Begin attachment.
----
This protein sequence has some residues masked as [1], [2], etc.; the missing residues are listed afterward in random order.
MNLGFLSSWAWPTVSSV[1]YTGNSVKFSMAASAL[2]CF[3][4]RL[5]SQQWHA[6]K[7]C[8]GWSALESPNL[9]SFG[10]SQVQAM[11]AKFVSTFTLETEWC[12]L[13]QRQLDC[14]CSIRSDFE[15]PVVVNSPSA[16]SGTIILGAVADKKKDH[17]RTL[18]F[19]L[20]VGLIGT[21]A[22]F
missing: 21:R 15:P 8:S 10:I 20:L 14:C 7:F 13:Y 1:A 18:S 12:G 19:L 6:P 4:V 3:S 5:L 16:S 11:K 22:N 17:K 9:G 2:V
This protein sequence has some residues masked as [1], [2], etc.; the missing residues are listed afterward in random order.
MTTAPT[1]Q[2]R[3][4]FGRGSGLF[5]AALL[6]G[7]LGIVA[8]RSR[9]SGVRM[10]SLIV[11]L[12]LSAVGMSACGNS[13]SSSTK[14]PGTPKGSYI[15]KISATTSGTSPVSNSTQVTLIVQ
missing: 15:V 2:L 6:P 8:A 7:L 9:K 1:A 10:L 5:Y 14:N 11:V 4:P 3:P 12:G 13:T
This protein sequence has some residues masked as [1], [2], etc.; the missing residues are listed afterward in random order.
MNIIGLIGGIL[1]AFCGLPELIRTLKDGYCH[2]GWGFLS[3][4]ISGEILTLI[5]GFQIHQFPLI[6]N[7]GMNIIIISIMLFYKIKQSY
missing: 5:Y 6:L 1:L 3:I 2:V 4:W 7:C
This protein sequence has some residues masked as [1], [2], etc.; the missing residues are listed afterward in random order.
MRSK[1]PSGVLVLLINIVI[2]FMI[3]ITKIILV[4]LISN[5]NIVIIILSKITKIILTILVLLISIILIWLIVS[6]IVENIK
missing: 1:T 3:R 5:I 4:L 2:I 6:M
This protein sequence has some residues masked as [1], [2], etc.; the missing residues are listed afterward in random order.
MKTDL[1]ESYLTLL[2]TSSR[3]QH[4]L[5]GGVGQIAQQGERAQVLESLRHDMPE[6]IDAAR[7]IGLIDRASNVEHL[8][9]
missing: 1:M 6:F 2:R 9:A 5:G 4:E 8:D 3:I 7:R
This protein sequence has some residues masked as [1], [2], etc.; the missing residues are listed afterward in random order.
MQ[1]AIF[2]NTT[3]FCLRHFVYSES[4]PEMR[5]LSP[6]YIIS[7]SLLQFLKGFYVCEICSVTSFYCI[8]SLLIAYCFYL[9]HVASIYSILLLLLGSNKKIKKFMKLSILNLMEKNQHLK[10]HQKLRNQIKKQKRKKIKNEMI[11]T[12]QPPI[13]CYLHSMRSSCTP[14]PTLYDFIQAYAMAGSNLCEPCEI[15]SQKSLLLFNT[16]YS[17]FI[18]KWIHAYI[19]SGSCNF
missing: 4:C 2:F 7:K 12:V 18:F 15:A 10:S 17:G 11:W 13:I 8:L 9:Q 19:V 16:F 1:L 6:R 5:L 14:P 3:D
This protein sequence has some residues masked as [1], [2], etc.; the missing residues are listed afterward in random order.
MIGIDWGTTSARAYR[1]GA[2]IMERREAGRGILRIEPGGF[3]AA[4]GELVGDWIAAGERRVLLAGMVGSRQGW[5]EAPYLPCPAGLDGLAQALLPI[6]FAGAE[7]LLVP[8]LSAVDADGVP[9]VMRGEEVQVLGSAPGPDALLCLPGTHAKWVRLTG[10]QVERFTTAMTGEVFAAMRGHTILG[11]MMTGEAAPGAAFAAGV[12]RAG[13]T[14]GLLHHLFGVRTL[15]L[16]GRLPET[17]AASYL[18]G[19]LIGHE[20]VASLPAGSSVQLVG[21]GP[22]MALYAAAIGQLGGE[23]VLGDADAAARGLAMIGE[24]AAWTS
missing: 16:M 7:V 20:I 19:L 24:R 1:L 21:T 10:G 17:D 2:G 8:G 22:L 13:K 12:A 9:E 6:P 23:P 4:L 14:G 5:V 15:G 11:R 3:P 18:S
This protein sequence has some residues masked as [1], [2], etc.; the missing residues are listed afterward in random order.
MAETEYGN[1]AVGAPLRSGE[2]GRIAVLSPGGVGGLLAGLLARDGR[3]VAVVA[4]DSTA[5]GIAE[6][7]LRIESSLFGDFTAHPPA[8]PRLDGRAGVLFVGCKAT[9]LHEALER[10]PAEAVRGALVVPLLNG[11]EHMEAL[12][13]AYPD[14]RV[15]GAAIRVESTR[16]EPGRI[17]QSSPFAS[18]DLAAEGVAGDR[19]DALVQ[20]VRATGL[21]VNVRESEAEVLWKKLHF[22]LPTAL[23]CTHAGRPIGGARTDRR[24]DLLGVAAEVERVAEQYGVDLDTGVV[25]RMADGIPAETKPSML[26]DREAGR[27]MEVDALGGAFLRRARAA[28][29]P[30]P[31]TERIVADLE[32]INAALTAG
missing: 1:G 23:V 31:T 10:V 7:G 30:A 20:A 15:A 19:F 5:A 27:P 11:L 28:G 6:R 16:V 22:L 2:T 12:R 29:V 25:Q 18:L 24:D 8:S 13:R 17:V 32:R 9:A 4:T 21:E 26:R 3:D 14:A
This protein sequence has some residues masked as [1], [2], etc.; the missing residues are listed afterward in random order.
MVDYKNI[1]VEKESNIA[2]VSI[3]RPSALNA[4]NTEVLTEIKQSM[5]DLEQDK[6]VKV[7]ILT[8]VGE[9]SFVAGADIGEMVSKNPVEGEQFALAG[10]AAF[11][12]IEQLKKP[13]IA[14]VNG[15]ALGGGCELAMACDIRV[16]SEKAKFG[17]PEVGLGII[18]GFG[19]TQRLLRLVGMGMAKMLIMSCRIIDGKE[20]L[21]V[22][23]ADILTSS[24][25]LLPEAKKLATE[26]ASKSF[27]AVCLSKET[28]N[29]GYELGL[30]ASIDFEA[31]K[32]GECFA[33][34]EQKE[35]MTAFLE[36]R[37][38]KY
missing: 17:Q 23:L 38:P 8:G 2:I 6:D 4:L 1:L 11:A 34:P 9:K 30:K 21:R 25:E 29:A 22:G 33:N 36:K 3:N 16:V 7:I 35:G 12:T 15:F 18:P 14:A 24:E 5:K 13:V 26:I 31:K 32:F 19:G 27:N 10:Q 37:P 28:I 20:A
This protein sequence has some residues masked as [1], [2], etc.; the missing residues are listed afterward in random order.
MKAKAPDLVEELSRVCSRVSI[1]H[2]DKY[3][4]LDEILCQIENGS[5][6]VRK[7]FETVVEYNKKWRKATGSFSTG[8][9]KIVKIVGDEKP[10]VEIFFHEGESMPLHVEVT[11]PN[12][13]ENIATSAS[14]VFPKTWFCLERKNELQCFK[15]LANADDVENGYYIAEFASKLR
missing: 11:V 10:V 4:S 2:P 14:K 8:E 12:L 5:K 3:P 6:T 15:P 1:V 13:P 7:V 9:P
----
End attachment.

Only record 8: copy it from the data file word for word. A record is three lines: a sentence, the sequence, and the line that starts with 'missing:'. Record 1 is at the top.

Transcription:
This protein sequence has some residues masked as [1], [2], etc.; the missing residues are listed afterward in random order.
MAETEYGN[1]AVGAPLRSGE[2]GRIAVLSPGGVGGLLAGLLARDGR[3]VAVVA[4]DSTA[5]GIAE[6][7]LRIESSLFGDFTAHPPA[8]PRLDGRAGVLFVGCKAT[9]LHEALER[10]PAEAVRGALVVPLLNG[11]EHMEAL[12][13]AYPD[14]RV[15]GAAIRVESTR[16]EPGRI[17]QSSPFAS[18]DLAAEGVAGDR[19]DALVQ[20]VRATGL[21]VNVRESEAEVLWKKLHF[22]LPTAL[23]CTHAGRPIGGARTDRR[24]DLLGVAAEVERVAEQYGVDLDTGVV[25]RMADGIPAETKPSML[26]DREAGR[27]MEVDALGGAFLRRARAA[28][29]P[30]P[31]TERIVADLE[32]INAALTAG
missing: 1:G 23:V 31:T 10:V 7:G 30:A 20:A 15:A 19:F 5:A 27:P 11:L 28:G 6:R 16:V 22:L 2:T 12:R 29:V 25:Q 18:L 24:D 8:S 13:R 17:V 32:R 9:A 4:T 21:E 26:R 3:D 14:A